Florida’s Graham Enters Democratic Presidential RaceTHE WASHINGTON POST -- WASHINGTON
Sen. Bob Graham, D-Fla., a proven vote-getter in one of America’s essential swing states, quietly entered the crowded field for the Democratic presidential nomination Thursday, filing papers in Florida and Washington to set up a campaign committee.
Graham brings to race one of the best-rounded resumes in politics: two successful terms as governor, five statewide victories in a populous, moderate state, and leadership of his party’s senatorial campaign committee. As chairman of the Senate Intelligence Committee, he spent last year warning the nation that the Bush administration is not doing enough to protect the homeland from terrorist attacks.
But Graham, the ninth Democrat to join the race, is widely viewed as getting a late start. Even more potentially damaging is his reason for delay: He is recuperating from major heart surgery performed Jan. 31.
In a telephone interview from his Washington townhouse, Graham, 66, said his recovery is going well. He said he is “following doctor’s orders in terms of taking it easy and getting some exercise,” and he is “very, very serious” about quickly filling his campaign bank account and hiring a staff.
Mister Rogers Dies Of Stomach Cancer at 74THE HARTFORD COURANT
Gentle children’s TV host Fred Rogers died in his Pittsburgh home of stomach cancer Thursday at the age of 74. But “Mister Rogers’ Neighborhood,” the longest-running show on public television -- all 900 episodes -- continues to run, more than two years after the last show was taped, on scores of public broadcasting stations.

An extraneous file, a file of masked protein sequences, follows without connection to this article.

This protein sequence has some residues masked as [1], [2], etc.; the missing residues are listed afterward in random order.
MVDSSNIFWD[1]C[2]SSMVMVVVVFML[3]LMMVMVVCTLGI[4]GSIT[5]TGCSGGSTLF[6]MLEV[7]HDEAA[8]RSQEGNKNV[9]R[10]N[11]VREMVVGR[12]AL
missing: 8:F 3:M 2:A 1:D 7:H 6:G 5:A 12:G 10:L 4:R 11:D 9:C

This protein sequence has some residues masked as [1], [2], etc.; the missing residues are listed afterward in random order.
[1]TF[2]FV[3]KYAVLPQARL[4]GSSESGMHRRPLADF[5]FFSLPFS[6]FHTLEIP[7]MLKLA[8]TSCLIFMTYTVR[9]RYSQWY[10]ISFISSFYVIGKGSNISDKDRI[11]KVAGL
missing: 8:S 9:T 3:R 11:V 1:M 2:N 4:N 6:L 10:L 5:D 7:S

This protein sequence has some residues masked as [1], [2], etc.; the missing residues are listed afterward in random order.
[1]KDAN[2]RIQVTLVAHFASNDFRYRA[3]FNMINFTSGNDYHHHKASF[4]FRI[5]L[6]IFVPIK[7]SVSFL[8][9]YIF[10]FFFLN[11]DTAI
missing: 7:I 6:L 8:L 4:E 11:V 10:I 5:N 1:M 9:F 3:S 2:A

New generations of preschoolers continue to be charmed by the kindly touch of the longtime host, who began his shows by changing into clothes as comfortable as his approach: sneakers and a cardigan sweater.
A smiling and guiding hand in front of the camera, Rogers was also busy behind the scenes, writing all of the songs on the show, providing the voices of many of the puppets, such as King Friday XIII and Curious X the Owl, who followed Rogers from the early days of his TV career, when he was puppeteer on a local show, “The Children’s Corner.” That ran for seven years on WQED in Pittsburgh starting in 1954.
A native of Latrobe, Pa., Rogers became an ordained Presbyterian minister. Through the years, Rogers won two Peabody Awards, four Emmys, a lifetime achievement award from the National Academy of Arts and Sciences, and, most recently, the nation’s highest civilian honor, the Presidential Medal of Freedom.